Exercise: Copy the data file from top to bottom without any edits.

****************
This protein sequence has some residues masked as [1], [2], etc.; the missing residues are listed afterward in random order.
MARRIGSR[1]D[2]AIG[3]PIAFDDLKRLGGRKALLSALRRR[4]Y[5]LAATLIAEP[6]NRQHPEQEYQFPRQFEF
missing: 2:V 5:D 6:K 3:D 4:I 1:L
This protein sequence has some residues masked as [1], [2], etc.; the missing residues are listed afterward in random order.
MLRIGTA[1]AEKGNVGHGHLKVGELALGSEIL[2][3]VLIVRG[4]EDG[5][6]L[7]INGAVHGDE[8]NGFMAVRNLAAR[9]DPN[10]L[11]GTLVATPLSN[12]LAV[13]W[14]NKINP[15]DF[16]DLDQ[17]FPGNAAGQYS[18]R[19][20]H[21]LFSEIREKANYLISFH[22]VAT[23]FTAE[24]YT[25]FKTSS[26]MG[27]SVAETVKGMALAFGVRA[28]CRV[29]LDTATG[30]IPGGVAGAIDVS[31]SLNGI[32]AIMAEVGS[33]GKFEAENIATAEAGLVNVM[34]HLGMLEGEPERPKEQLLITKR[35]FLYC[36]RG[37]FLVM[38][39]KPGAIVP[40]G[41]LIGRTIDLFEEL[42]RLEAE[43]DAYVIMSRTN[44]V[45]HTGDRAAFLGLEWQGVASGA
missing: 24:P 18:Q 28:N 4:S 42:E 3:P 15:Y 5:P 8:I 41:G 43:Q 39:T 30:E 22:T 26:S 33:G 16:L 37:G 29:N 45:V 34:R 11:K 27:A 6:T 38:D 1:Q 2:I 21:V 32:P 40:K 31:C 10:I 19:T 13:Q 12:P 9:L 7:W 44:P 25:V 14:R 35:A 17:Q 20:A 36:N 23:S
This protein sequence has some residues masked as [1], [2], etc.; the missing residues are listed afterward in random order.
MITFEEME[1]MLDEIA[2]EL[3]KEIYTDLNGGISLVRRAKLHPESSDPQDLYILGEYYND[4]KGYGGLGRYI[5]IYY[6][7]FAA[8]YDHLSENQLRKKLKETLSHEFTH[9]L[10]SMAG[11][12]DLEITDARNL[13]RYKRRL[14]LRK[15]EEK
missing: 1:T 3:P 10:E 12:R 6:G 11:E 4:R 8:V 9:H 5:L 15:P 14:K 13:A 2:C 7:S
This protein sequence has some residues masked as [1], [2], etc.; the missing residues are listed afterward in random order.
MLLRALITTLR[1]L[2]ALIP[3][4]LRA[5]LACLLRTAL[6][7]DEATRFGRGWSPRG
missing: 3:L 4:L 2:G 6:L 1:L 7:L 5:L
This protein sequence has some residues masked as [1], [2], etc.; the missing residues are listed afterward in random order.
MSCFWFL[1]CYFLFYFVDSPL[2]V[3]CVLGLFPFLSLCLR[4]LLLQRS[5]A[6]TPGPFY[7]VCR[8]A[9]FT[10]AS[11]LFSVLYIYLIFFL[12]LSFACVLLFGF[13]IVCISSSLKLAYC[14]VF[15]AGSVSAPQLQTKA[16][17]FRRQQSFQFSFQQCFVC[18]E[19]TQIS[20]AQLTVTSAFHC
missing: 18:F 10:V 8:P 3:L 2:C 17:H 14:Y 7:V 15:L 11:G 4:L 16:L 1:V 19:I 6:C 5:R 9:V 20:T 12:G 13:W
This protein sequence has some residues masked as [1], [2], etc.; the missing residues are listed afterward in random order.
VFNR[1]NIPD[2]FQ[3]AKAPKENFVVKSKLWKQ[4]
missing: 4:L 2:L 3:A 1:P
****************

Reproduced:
This protein sequence has some residues masked as [1], [2], etc.; the missing residues are listed afterward in random order.
MARRIGSR[1]D[2]AIG[3]PIAFDDLKRLGGRKALLSALRRR[4]Y[5]LAATLIAEP[6]NRQHPEQEYQFPRQFEF
missing: 2:V 5:D 6:K 3:D 4:I 1:L
This protein sequence has some residues masked as [1], [2], etc.; the missing residues are listed afterward in random order.
MLRIGTA[1]AEKGNVGHGHLKVGELALGSEIL[2][3]VLIVRG[4]EDG[5][6]L[7]INGAVHGDE[8]NGFMAVRNLAAR[9]DPN[10]L[11]GTLVATPLSN[12]LAV[13]W[14]NKINP[15]DF[16]DLDQ[17]FPGNAAGQYS[18]R[19][20]H[21]LFSEIREKANYLISFH[22]VAT[23]FTAE[24]YT[25]FKTSS[26]MG[27]SVAETVKGMALAFGVRA[28]CRV[29]LDTATG[30]IPGGVAGAIDVS[31]SLNGI[32]AIMAEVGS[33]GKFEAENIATAEAGLVNVM[34]HLGMLEGEPERPKEQLLITKR[35]FLYC[36]RG[37]FLVM[38][39]KPGAIVP[40]G[41]LIGRTIDLFEEL[42]RLEAE[43]DAYVIMSRTN[44]V[45]HTGDRAAFLGLEWQGVASGA
missing: 24:P 18:Q 28:N 4:S 42:E 3:P 15:Y 5:P 8:I 41:G 43:Q 39:T 30:E 22:T 26:S 33:G 16:L 37:G 29:N 45:V 34:R 11:K 27:A 6:T 38:D 1:Q 2:I 21:V 32:P 40:K 31:C 10:I 19:T 13:Q 12:P 9:L 7:W 44:P 25:V 14:R 35:A 17:Q 20:A 36:N 23:S
This protein sequence has some residues masked as [1], [2], etc.; the missing residues are listed afterward in random order.
MITFEEME[1]MLDEIA[2]EL[3]KEIYTDLNGGISLVRRAKLHPESSDPQDLYILGEYYND[4]KGYGGLGRYI[5]IYY[6][7]FAA[8]YDHLSENQLRKKLKETLSHEFTH[9]L[10]SMAG[11][12]DLEITDARNL[13]RYKRRL[14]LRK[15]EEK
missing: 1:T 3:P 10:E 12:R 6:G 11:E 4:R 8:V 9:H 5:L 15:P 14:K 13:A 2:C 7:S
This protein sequence has some residues masked as [1], [2], etc.; the missing residues are listed afterward in random order.
MLLRALITTLR[1]L[2]ALIP[3][4]LRA[5]LACLLRTAL[6][7]DEATRFGRGWSPRG
missing: 3:L 4:L 2:G 6:L 1:L 7:L 5:L
This protein sequence has some residues masked as [1], [2], etc.; the missing residues are listed afterward in random order.
MSCFWFL[1]CYFLFYFVDSPL[2]V[3]CVLGLFPFLSLCLR[4]LLLQRS[5]A[6]TPGPFY[7]VCR[8]A[9]FT[10]AS[11]LFSVLYIYLIFFL[12]LSFACVLLFGF[13]IVCISSSLKLAYC[14]VF[15]AGSVSAPQLQTKA[16][17]FRRQQSFQFSFQQCFVC[18]E[19]TQIS[20]AQLTVTSAFHC
missing: 18:F 10:V 8:P 3:L 2:C 17:H 14:Y 7:V 15:L 11:G 4:L 16:L 1:V 19:I 6:C 5:R 9:V 20:T 12:G 13:W
This protein sequence has some residues masked as [1], [2], etc.; the missing residues are listed afterward in random order.
VFNR[1]NIPD[2]FQ[3]AKAPKENFVVKSKLWKQ[4]
missing: 4:L 2:L 3:A 1:P